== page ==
Back in 2008, I founded an organization called the Circle, and we work to advocate and shed light on projects around the world — when it comes to gender-based violence, equal rights, equal pay. These issues are huge in countries where women are really under-valued and de-valued. We have to keep the light burning. We have to keep the awareness going on. And that is a big, big challenge, because there is so much going on right now. We have millions of refugees everywhere — not only in Ukraine, obviously, which is a catastrophe for that country and mainly women and girls and elder people, the most vulnerable having to escape or having to remain in the country. It's just incredible, one issue upon the other. But you know, at the end of the day, I am a humanitarian-based activist. And that's the little part that I take in my life. And that's my deep, deep, profound commitment.

You mentioned there was a time when “feminism” was a dirty word. Even recently, there were famous pop stars who shied away from the term. I feel that has changed, but why do you feel that word was such a roadblock for so long?

I think that people are only genuinely interested in mainly what's going on in their own backyard. The challenge is to see it from a global perspective, so that we're not only just looking towards what is happening in Western countries. Now women are so empowered and there's so much that we can do, but we're still not doing enough. We have huge responsibilities as women. We are the ones who conceive babies, and now with the Roe v. Wade issue, it's incredibly concerning. Even discussions about taking contraception away — our rights to our bodies, to our sexual wellbeing, to our mental health, to our physical health, these rights are being eroded in this country. That will be a huge fight. Now that has to be the main fight for the United States. And at the same time, that reflects for every single woman girl around the globe. So, we must think of feminism as a global need and requirement.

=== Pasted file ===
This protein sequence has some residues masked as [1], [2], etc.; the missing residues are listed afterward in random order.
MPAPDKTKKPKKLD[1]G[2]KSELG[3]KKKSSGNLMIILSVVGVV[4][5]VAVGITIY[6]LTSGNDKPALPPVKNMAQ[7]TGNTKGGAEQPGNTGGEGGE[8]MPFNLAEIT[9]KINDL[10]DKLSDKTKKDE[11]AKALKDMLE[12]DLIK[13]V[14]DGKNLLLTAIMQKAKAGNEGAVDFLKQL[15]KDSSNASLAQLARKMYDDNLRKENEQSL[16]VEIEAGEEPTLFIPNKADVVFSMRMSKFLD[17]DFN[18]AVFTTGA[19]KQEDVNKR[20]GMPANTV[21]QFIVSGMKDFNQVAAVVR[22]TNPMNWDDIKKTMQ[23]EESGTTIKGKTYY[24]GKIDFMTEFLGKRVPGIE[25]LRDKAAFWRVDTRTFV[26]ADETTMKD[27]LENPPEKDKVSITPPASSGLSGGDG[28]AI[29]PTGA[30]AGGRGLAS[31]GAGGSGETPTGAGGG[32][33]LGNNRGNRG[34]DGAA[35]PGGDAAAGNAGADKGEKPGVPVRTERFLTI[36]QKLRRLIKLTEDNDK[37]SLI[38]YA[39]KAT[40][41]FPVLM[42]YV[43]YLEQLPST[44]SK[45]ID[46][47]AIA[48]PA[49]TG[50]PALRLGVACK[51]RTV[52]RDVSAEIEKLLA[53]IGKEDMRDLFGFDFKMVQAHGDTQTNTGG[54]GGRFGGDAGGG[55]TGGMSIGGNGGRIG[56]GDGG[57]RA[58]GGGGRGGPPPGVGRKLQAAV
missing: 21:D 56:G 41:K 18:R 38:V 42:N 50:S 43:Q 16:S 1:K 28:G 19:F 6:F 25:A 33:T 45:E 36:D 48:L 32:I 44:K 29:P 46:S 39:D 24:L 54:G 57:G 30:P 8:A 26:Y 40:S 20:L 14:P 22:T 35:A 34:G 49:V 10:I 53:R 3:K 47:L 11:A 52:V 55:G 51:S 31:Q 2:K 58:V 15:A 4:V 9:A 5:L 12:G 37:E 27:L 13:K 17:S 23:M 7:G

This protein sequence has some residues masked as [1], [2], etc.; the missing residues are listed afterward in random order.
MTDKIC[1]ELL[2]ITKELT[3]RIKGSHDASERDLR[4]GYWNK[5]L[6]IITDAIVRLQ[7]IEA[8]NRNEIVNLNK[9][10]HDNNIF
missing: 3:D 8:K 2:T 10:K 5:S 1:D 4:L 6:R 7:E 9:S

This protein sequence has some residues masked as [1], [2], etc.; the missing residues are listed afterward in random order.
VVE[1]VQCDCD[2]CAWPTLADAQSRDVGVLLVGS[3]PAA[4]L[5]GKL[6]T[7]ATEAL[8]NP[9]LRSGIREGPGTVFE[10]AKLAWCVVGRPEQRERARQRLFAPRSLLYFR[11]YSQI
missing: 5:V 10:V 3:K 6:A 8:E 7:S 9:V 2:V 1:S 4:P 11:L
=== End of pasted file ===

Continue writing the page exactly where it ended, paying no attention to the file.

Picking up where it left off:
Dave Stewart and Annie Lennox perform onstage during the  Rainforest Fund 30th Anniversary Benefit Concert Presents in 2019. (Photo: Kevin Kane/Getty Images for The Rainforest Fund)
Dave Stewart and Annie Lennox perform onstage during the Rainforest Fund 30th Anniversary Benefit Concert Presents in 2019. (Photo: Kevin Kane/Getty Images for The Rainforest Fund)

I want to thank you for everything you do. It's an honor to speak with you, and I'm so thrilled that you’re getting into the Rock & Roll Hall of Fame. Do you have any idea what might happen at the ceremony, or if you and Dave Stewart, who reunite from time to time, might work on some new Eurythmics music?

Dave and I, we always like to be inventive with what we do. We like to take every opportunity, whenever we get together, to make the most of it. So, I'm thinking and I have a few ideas up my sleeve, but I never like giving anything away, because it's like opening up the present before Christmas! … I just take one day at a time. I have that privilege, because before I was always on a wheel of creating for so long. I love to be able to step back; to step back is the biggest privilege for me as a creative person, to not always be running and running and running, just to be able to live life in the way I want to live it. Being able to be a creative artist was always my dream, and it happened. I mean, the song “Sweet Dreams (Are Made of This)” somehow reflects that. Certain dreams come true, and it's always very surreal when they do. To step through that imaginary door and be inducted into this imaginary space of a [Rock & Roll Hall of Fame] museum that reflects the power of music. … Music is a bridge, music is a connector of souls while we are on this planet, and we must celebrate. And music has given me this opportunity.

The above interview is taken from Annie Lennox’s appearance on the SiriusXM show “Volume West.” Full audio of that conversation is available on the SiriusXM app.